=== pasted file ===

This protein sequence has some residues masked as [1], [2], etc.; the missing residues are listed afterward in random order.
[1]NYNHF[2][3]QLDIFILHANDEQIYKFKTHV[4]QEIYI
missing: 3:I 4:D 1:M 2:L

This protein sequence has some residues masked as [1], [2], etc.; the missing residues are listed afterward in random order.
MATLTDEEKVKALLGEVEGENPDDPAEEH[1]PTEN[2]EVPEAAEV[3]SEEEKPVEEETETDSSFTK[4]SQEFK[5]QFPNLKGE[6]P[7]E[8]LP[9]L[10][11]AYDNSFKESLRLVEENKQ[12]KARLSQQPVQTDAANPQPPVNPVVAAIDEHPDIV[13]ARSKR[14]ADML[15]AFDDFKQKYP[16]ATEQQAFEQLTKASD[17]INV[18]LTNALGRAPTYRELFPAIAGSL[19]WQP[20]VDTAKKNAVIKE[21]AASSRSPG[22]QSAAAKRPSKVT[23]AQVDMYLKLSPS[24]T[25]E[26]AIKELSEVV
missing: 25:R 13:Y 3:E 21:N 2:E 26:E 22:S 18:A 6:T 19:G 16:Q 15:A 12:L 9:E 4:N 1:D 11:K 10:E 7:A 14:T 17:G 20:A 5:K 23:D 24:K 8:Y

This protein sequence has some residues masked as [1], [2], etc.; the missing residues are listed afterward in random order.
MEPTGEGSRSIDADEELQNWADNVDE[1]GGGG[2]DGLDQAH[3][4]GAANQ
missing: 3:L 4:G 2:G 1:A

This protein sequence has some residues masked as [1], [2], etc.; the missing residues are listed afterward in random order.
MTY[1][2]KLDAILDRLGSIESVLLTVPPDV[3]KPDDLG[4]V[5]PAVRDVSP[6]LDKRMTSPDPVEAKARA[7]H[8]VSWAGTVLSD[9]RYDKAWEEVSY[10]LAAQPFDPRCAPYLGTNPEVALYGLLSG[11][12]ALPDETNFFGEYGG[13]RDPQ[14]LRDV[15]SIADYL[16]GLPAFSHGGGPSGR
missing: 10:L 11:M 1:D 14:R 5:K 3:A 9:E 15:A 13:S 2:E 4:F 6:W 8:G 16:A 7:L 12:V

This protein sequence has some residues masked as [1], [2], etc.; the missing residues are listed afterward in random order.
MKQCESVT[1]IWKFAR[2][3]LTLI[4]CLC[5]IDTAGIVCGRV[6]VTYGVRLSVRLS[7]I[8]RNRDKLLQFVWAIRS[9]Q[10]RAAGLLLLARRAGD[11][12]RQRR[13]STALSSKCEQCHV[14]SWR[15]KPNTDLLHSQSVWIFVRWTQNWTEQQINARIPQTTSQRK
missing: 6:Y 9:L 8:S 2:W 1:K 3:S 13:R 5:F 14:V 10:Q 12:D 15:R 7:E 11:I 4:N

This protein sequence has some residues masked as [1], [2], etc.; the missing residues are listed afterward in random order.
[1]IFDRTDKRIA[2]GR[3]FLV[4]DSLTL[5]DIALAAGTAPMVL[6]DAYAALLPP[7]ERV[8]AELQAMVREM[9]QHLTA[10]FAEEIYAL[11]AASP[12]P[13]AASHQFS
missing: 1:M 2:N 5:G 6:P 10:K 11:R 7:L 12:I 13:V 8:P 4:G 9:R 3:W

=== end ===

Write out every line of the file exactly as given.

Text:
This protein sequence has some residues masked as [1], [2], etc.; the missing residues are listed afterward in random order.
[1]NYNHF[2][3]QLDIFILHANDEQIYKFKTHV[4]QEIYI
missing: 3:I 4:D 1:M 2:L

This protein sequence has some residues masked as [1], [2], etc.; the missing residues are listed afterward in random order.
MATLTDEEKVKALLGEVEGENPDDPAEEH[1]PTEN[2]EVPEAAEV[3]SEEEKPVEEETETDSSFTK[4]SQEFK[5]QFPNLKGE[6]P[7]E[8]LP[9]L[10][11]AYDNSFKESLRLVEENKQ[12]KARLSQQPVQTDAANPQPPVNPVVAAIDEHPDIV[13]ARSKR[14]ADML[15]AFDDFKQKYP[16]ATEQQAFEQLTKASD[17]INV[18]LTNALGRAPTYRELFPAIAGSL[19]WQP[20]VDTAKKNAVIKE[21]AASSRSPG[22]QSAAAKRPSKVT[23]AQVDMYLKLSPS[24]T[25]E[26]AIKELSEVV
missing: 25:R 13:Y 3:E 21:N 2:E 26:E 22:S 18:A 6:T 19:G 16:Q 15:A 12:L 9:E 4:N 1:D 11:K 10:E 7:A 14:T 17:G 20:A 5:K 23:D 24:K 8:Y

This protein sequence has some residues masked as [1], [2], etc.; the missing residues are listed afterward in random order.
MEPTGEGSRSIDADEELQNWADNVDE[1]GGGG[2]DGLDQAH[3][4]GAANQ
missing: 3:L 4:G 2:G 1:A

This protein sequence has some residues masked as [1], [2], etc.; the missing residues are listed afterward in random order.
MTY[1][2]KLDAILDRLGSIESVLLTVPPDV[3]KPDDLG[4]V[5]PAVRDVSP[6]LDKRMTSPDPVEAKARA[7]H[8]VSWAGTVLSD[9]RYDKAWEEVSY[10]LAAQPFDPRCAPYLGTNPEVALYGLLSG[11][12]ALPDETNFFGEYGG[13]RDPQ[14]LRDV[15]SIADYL[16]GLPAFSHGGGPSGR
missing: 10:L 11:M 1:D 14:R 5:K 3:A 9:E 15:A 13:S 2:E 4:F 6:W 8:G 16:A 7:L 12:V

This protein sequence has some residues masked as [1], [2], etc.; the missing residues are listed afterward in random order.
MKQCESVT[1]IWKFAR[2][3]LTLI[4]CLC[5]IDTAGIVCGRV[6]VTYGVRLSVRLS[7]I[8]RNRDKLLQFVWAIRS[9]Q[10]RAAGLLLLARRAGD[11][12]RQRR[13]STALSSKCEQCHV[14]SWR[15]KPNTDLLHSQSVWIFVRWTQNWTEQQINARIPQTTSQRK
missing: 6:Y 9:L 8:S 2:W 1:K 3:S 13:R 5:F 14:V 10:Q 12:D 15:R 7:E 11:I 4:N

This protein sequence has some residues masked as [1], [2], etc.; the missing residues are listed afterward in random order.
[1]IFDRTDKRIA[2]GR[3]FLV[4]DSLTL[5]DIALAAGTAPMVL[6]DAYAALLPP[7]ERV[8]AELQAMVREM[9]QHLTA[10]FAEEIYAL[11]AASP[12]P[13]AASHQFS
missing: 1:M 2:N 5:G 6:P 10:K 11:R 7:L 12:I 13:V 8:P 4:G 9:R 3:W